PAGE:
For the sake of the American educational system, I wish Matthew Goodman would become a textbook writer. Students would gobble up their history and beg for more. The lives and world record journeys of Nellie Bly and Elizabeth Bisland, while the center of this book, also provide a framework for Goodman's account of the individuals and social conditions they encountered on their trips. From the lives of Chinese railroad workers to a snapshot of Jules Verne's study, we are privy to unforgettable details of life in the 1890's. (Did you know there were 38 time zones in Wisconsin before the advent of the railroad?) There is scrupulous documentation and an extensive bibliography. Give this to the folks who loved David McCullough's The Greater Journey.
Seventeen-year-old Josephine, house slave to ailing, childless artist Lu Anne Bell in 1858, has tended her mistress since she was a small child and, in turn, has been taught to read, paint and think for herself. Twenty-five-year-old Lina Sparrow, motherless daughter of aging artist Oscar Sparrow, is a first year litigator for a New York law firm in 2004, and is charged with constructing a brief claiming reparations for the descendents of American slaves from private companies that benefited from slave labor. Lina needs a plaintiff and it might be a possible descendant of Josephine Bell. The legal and art worlds connect and collide as Tara Conklin slowly unrolls Josephina and Lina’s histories in alternating chapters. Unexpected twists, some graphic detail, and and an ending that should not have surprised me (but did nevertheless!), make this a very interesting winter read.
As you watched, mesmerized by Daniel Day Lewis’ portrayal of Lincoln in the recent film, you may also have been intrigued by others in that cast of characters peopling the White House. One of these, the demure, gentle handed seamstress to Mrs. Lincoln, Elizabeth Keckley, is the central character in Jennifer Chiaverini’s new novel, Mrs. Lincoln’s Dressmaker. Mrs. Keckley’s personal story is compelling. A house slave who used her sewing skills to buy her freedom and subsequently moved to Washington where she created gowns for women throughout the city, Mrs. Keckley became not only the dressmaker but also the trusted confidant and friend to the First Lady. It is not simply Mrs. Keckley’s life that draws one into this book however, it is her relationship with Mary Todd Lincoln with her observations and insights into the behavior of the First Lady in and out of the White House that is so interesting. I found it to be an engaging and illuminating read!
If you, like I, have been enamoured by Arthurian legend from the time a wise 10th grade teacher insisted you read The Once and Future King, Finding Camlam is a must read for you. An English archaeologist, a vibrant researcher for the Oxford English Dictionary; her husband, a realtor and scion of an historic English family; and an elderly Welsh professor from his school days at Oxford become entangled in mythic fashion as they put together pieces of Britain’s greatest legendary puzzle. The language is exquisite. The settings, from Welsh Marches to the Mendip Hills, are as atmospheric as they are spectacular. Having just finished this treasure, I’m now sitting down to read it again.
1791—Stockholm. Revolution is in the air. There are fortunes to be made and lost. The French are loved and hated. Society is in turmoil. Can an octagon of fortune telling cards change the course of history? All of your senses will be engaged in this vibrant, richly detailed novel which visits the card rooms, ateliers and apothecaries of the 18th century city where customs officers, calligraphers and fan makers are caught in a plot to overthrow the Swedish king.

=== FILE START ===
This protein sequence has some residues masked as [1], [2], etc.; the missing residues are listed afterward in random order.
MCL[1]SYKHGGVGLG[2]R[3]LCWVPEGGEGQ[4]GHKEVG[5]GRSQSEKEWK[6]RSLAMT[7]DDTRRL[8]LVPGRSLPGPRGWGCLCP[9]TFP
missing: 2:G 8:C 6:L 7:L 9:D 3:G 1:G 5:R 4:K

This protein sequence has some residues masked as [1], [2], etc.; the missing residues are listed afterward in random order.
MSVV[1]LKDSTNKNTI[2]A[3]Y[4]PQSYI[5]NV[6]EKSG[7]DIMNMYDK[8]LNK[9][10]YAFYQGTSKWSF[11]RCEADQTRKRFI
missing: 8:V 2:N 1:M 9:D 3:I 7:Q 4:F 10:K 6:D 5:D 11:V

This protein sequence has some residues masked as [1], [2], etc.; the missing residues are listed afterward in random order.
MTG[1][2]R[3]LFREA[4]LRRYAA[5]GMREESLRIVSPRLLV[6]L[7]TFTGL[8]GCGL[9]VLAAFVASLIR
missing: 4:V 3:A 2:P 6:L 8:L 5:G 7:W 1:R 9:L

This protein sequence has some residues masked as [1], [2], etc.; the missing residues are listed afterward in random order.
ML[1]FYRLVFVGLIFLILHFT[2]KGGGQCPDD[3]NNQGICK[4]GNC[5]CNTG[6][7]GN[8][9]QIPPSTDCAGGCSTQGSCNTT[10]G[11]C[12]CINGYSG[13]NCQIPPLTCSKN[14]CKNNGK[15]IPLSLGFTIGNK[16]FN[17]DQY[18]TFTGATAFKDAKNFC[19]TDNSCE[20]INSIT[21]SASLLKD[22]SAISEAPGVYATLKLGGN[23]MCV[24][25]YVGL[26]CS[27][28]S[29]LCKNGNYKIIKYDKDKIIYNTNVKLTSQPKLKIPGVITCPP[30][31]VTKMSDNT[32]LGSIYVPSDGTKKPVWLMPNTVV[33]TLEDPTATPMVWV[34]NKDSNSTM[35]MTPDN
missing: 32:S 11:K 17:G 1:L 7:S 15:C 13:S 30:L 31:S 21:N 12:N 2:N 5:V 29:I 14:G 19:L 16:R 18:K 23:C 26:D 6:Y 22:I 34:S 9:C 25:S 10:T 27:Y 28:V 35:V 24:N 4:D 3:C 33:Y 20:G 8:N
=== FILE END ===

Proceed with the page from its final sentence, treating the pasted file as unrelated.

If you loved A House is a House for Me and The Seven Silly Eaters, you know that Mary Ann Hoberman is a master of picture book rhyme and rhythm and have likely discovered how well she captures the simple pleasures of childhood. I Like Old Clothes is a humorous romp. Originally published in 1976 with illustrations by Jacqueline Chwast, the 2012 version is illustrated energetically by Patrice Barton and shares the delights of getting hand-me-downs with the next generation. You must read this book aloud and encourage your child to learn the text so that you can chant it together. What a winner!
And you thought you dictated the words flowing through your personal writing device. If you have the obstinate pen, think again! This humorous picture book will delight adults and children alike as the mischievous pen complicates the life of its successive owners. Do share it with all the writers you know both young and old and be prepared for requests for multiple re-readings.
Louise Brooks was only a vague silent film femme fatale reference until I read The Chaperone. Her story, as told by the chaperone who accompanied her from Wichita to New York in 1922, the summer of her 16th year, was one reason why I read this novel from beginning to end in just two days. The imagined story of Cora Kaufman Carlisle, the chaperone, is why I finished the book weeping. Two personal histories of extraordinary, transformative women, and American social history from the 1920’s through the 1960’s combine to make a compelling read for your summer vacation.
In this 100th anniversary year of the sinking of the Titanic, new books relating to the disaster abound. Katherine Howe's contribution has a cast of surprising characters, both real and fictional, and a plot with some fascinating twists and intersections. Set alternately in the Back Bay and Chinatown of 1915 Boston, on board ship and in 1868 Shanghai, Howe's novel unravels a family history of wealth, opium and spiritualism revealed through glorious sensual description.